Rarely do I find a comedy that can pull off the strong emotional beats it strives for. Often this genre can be bogged down by the presumed screenplay requirement of needing to have cheesy scenes of heart and in turn sacrifice jokes to do so. One of my issues with the recent release, Central Intelligence, was that it spent so much time dedicated to character development that it left no room for the actors to have fun because they were being thrown so many dramatic notes. I wouldn’t call that The Rock’s strong suit. Yet director/writer Taika Waititi’s Hunt for the Wilderpeople pulls off this emotional weight effortlessly making me cry, cheer and laugh with the unconventional family unit that forms between juvenile delinquent Ricky Baker (Julian Dennison) and survivalist loner Hector (Sam Neill). Through the breathtaking backdrop of the New Zealand bush, Waititi presents the diversity of his native homeland with quirky, compelling characters in a surprisingly action packed indie comedy.
Why this movie hits so hard is because you feel like you’re watching real people and those real people are also the outcasts and weirdos every town has. As Ricky is dropped off by Child Service Agent Paula (Rachel House) at the start of the film he is dressed like a flashy wannabe Kanye and is described as a menace to society but what we’re looking at this overweight thirteen year old who has never had someone give him a chance. Almost complimenting him is his new foster mom Bella (Rima Te Wiata) who is blunt, boisterous and dresses just as loud with cat laden sweaters. I genuinely fell in love with this motley crew that includes husband Hector that we learn has a similar checkered past that left him illiterate and distant from the world aside from his wife. I want to give everyone all the acting awards because the love between these characters emanates from the screen and equally the wretched pain when one of them passes. Even more of a credit to Waititi is at the somber and desolate funeral for Bella where you can feel the heavy silence in the room is undercut by the director’s cameo as an absent minded minister rambling on with a confusing Jesus metaphor. These beats resonate both light and dark and further the story rather than be halting, cliche plot devices.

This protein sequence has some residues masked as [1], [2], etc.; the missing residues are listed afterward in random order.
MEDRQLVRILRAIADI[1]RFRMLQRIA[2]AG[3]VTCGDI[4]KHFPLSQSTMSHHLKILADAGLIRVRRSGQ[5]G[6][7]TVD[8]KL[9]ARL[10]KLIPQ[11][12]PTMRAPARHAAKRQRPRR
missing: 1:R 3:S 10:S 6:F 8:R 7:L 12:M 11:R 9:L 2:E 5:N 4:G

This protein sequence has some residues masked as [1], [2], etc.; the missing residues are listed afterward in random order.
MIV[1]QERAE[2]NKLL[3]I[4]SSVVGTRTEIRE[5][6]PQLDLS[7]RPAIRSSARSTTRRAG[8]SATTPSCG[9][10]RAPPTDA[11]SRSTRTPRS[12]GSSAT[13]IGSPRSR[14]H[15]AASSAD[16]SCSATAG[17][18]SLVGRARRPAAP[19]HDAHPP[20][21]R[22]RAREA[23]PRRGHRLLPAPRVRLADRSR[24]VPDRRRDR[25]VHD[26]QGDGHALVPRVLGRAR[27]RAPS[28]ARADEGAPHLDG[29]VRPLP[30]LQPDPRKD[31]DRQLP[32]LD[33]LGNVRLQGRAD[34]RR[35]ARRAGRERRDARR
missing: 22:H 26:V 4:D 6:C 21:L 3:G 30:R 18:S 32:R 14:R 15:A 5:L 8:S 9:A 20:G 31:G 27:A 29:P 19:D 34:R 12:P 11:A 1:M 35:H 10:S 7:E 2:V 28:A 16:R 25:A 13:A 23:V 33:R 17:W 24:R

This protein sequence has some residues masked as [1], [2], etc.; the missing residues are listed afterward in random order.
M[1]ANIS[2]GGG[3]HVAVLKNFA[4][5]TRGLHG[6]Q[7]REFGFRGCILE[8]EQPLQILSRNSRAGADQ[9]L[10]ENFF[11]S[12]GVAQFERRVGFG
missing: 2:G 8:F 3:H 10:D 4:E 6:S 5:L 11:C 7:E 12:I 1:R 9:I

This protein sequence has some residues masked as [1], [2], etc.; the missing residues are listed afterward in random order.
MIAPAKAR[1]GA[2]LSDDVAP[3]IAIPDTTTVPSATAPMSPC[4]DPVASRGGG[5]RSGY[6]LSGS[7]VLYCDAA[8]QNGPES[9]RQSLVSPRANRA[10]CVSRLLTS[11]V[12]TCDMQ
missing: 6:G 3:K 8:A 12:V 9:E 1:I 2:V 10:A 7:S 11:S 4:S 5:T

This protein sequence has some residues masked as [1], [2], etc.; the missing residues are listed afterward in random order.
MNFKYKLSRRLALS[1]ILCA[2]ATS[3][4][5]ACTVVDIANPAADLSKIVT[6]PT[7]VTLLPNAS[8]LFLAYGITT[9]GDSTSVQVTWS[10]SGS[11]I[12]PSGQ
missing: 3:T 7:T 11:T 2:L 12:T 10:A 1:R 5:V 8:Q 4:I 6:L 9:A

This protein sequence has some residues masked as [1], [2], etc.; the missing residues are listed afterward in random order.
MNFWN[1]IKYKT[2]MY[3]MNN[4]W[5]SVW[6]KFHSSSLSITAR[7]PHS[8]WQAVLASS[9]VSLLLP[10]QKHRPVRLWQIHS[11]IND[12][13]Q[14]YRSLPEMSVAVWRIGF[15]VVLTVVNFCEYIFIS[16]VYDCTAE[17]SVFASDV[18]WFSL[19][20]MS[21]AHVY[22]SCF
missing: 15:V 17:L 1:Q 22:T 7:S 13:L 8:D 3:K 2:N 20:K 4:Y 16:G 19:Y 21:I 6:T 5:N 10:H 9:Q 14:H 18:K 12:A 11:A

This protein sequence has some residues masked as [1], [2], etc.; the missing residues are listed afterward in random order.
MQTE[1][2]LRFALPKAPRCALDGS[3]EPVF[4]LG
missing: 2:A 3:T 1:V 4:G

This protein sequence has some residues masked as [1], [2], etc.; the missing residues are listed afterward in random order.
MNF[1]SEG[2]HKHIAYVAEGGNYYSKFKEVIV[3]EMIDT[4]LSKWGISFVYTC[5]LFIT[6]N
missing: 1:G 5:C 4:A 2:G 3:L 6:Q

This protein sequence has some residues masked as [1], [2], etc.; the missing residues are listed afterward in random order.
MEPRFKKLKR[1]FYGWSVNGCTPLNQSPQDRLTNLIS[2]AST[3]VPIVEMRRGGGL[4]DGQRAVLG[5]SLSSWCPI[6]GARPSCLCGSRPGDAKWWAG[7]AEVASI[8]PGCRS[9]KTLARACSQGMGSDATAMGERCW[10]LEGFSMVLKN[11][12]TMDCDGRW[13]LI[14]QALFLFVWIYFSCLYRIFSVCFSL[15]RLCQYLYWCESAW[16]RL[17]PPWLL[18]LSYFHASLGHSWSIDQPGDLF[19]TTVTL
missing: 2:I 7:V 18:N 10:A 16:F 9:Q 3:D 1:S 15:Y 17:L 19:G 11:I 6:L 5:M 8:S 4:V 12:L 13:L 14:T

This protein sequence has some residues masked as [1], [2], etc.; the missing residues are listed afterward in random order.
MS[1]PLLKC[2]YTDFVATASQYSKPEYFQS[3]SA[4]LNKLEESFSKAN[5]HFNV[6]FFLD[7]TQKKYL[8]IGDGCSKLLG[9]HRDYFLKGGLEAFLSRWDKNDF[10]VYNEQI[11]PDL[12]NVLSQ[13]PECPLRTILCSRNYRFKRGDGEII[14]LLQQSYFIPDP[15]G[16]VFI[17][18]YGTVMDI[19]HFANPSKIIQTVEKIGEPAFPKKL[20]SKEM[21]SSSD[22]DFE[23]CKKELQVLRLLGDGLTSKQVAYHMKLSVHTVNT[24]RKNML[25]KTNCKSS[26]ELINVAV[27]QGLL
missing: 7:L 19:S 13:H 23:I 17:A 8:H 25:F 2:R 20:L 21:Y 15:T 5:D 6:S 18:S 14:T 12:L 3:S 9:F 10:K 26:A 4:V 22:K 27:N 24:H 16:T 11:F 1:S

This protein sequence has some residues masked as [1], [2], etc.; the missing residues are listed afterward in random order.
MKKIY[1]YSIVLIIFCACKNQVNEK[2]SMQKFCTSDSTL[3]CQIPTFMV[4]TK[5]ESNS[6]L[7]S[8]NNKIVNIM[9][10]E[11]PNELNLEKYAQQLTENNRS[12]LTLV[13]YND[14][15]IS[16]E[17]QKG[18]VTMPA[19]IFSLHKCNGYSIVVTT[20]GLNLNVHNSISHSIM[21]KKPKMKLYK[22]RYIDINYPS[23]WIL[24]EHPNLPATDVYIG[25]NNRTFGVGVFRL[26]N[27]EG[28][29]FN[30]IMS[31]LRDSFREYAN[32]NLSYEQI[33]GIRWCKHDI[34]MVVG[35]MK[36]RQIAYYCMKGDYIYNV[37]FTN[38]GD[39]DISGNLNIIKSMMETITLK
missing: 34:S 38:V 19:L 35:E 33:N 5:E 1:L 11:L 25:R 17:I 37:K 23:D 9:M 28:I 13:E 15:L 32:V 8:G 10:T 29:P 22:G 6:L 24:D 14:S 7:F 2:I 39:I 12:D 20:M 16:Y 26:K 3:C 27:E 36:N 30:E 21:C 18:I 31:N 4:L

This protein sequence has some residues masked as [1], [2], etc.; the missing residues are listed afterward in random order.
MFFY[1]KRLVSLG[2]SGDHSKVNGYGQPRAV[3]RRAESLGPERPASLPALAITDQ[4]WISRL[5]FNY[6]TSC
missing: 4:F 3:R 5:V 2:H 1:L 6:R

This movie is a love letter to New Zealand. There’s an abundance of aerial shots of the lush landscape that evokes such an awe. Much like city kid Ricky, we’re discovering this environment for the first time, unaware of what it has to offer. Within this breathtaking wilderness is a diverse spectrum of Kiwis. We meet the bro hunters who are consistently outsmarted by our leads, a conspiracy nut aptly named Psycho Sam (Rhys Darby) and a young girl, Kahu (Tioreore Ngatai-Melbourne), living in the bush with her equally young father. Much like Whale Rider replaced Once Were Warriors as most famous and culturally significant piece of New Zealand cinema, Wilderpeople supersedes with the most modern perspective of locals. I very much consider this a PSA for the country as Waititi is creating interesting characters against gorgeous scenery that welcomes you with excitement. Even the villains are nonthreatening in a Keystone Kops kind of way.
There is so much passion in this film with its storytelling and visual language. Waititi throws in some hilarious homages toPsycho and Rambo but admits that we can see a directorial stamp. Moving forward from low key What We Do In The Shadows, this movie is proof that he can work on this grander scale yet still be grounded and funny. A perfect prelude to Thor 3 I hope Waititi can hold onto his comedic voice, his influence from cinema and love for his country within the MCU. Future aspirations aside, Hunt for the Wilderpeople is the best kind of indie film where it feels free with its expression, tells a story that is specific to where it’s coming from paired with universal themes and here is both an intimate family drama and a large scale adventure. This film covers so much ground and you leave with a full experience plus a need to visit New Zealand for yourself.